The Pebble Project: Up, down and around

The last six months have been a roller coaster ride, as news about permitting and partnerships follows twists and turns, throwing just about everyone for a loop.

December 18First Quantum Minerals (FQM) and Northern Dynasty Minerals (NDM) announce a framework agreement that precedes a formal “option agreement.” The plan is for FQM to invest $150 million over 4 years and then decide whether to buy a 50% stake in the project for an additional $1.35 billion. The partnership announcement is a big win for the project, and means that it can pay for the long permitting process. The first installment of $37.5 million was paid Dec. 15.
December 22Pebble Limited Partnership (PLP) submits key 404 permit application to the U.S. Army Corps of Engineers. (Corps) PLP submits its application by the end of 2017, as promised.
January 6The Corps determines the permit application is complete. The Corps makes quick work of the application review and sets an aggressive permitting timeline.
January 26EPA announces suspension of its withdrawal of proposed protections for Bristol Bay, saying that “any mining projects in the region likely pose a risk to the abundant natural resources that exist there.” EPA could proceed with the process for enacting protections in May 2021 or when the Corps issues a final Environmental Impact Statement (EIS), whichever comes first. EPA Chief Scott Pruitt’s decision is unexpected and means the spectre of potential EPA protections still hangs over the project.
January 29The State of California Treasurer, representing large pension funds that invest in FQM, requests that FQM stop negotiations and payments related to the Pebble project. The New York State and New York City Comptrollers follow California’s lead a few weeks later.
February 5The Corps announces it has chosen AECOM as the 3rd party lead on the Pebble permitting project. Selection of a 3rd party contractor to develop the Environmental Impact Statement (EIS) needed for permitting is another step forward in the permitting process. AECOM will be paid by PLP but will report directly to the Corps.
March 20The Corps announces permitting timeline, including a two-year schedule to get to a final EIS and a 30-day public input period for the first part of the process, scoping. The 30-day scoping period is the minimum required, and the aggressive overall timeline pleases project proponents. Opponents, agencies and legislators call for a 90-120-day scoping period.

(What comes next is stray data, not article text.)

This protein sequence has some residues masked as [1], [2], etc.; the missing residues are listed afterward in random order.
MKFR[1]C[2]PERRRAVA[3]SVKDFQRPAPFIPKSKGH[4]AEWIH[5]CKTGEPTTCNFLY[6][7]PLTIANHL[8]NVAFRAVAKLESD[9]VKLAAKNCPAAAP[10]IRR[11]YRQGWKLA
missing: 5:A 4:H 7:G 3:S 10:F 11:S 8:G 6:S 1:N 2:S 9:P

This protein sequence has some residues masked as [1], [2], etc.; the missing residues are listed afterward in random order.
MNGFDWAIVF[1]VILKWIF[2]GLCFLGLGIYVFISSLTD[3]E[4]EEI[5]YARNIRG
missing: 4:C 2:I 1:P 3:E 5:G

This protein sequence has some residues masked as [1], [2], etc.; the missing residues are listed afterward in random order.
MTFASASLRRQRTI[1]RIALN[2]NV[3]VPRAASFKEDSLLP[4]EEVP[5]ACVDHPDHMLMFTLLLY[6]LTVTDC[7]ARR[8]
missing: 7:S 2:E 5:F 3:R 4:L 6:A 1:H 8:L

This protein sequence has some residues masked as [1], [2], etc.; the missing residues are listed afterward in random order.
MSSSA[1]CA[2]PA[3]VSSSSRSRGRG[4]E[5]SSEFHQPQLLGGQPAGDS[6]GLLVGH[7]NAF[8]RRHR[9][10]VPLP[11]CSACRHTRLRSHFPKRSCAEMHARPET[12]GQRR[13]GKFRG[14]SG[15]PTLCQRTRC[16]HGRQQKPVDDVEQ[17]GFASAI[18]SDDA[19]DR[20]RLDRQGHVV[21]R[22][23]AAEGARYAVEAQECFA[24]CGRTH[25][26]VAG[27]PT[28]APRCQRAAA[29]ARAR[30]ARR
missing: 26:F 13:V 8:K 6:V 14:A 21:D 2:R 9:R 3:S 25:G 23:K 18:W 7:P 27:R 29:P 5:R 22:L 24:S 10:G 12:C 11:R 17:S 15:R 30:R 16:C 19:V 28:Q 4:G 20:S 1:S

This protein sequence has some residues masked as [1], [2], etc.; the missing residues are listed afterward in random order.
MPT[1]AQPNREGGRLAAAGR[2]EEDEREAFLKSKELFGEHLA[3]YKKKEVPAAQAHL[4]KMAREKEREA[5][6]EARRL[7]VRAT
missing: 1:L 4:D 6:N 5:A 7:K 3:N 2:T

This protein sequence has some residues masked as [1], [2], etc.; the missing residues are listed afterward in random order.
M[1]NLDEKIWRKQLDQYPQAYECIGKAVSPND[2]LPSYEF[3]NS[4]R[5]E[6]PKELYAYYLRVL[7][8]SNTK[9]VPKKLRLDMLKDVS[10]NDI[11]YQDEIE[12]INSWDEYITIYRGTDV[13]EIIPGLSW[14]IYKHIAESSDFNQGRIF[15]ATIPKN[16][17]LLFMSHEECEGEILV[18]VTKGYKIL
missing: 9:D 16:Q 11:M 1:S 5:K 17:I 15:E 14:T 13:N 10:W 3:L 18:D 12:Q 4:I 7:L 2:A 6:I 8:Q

April 130-day scoping period starts, to include 9 meetings over 11 days. The Corps takes criticism that its meetings in Dillingham, Homer, and Anchorage will not accommodate live public comment.
April 5Just one day before they had planned to complete a formal partnership agreement, NDM and FQM announce a 24-day extension. With due diligence and details to be worked out, the potential partners decide they need more time.
April 6The Corps announces a scoping period extension to June 29. The Corps states that its overall timeline will not be affected by this extension. However, additional public input is likely to be an outcome and the Corps may in fact need more time to analyze it.
April 9-199 public scoping meetings held. (Meeting transcripts) There are few comments in favor of the Pebble project during those meetings that allow live speech. Rallies against the project are held during Homer and Anchorage meetings.
May 1FQM announces another 30-day delay in formalizing agreement with NDM. Investors begin to wonder, and worry, about the delay.
May 11PLP submitschanges to its plan, citing a responsiveness to concerns raised during scoping. The Corps does not consider the changes major. Opponents do, saying that “major revisions” “substantially increase almost every project component.”
May 25NDM announces there will be no final agreement with FQM. FQM is quiet about what led to its decision. PLP says it is confident another partner will come forward, but there are concerns about its financial health and ability to pay for permitting.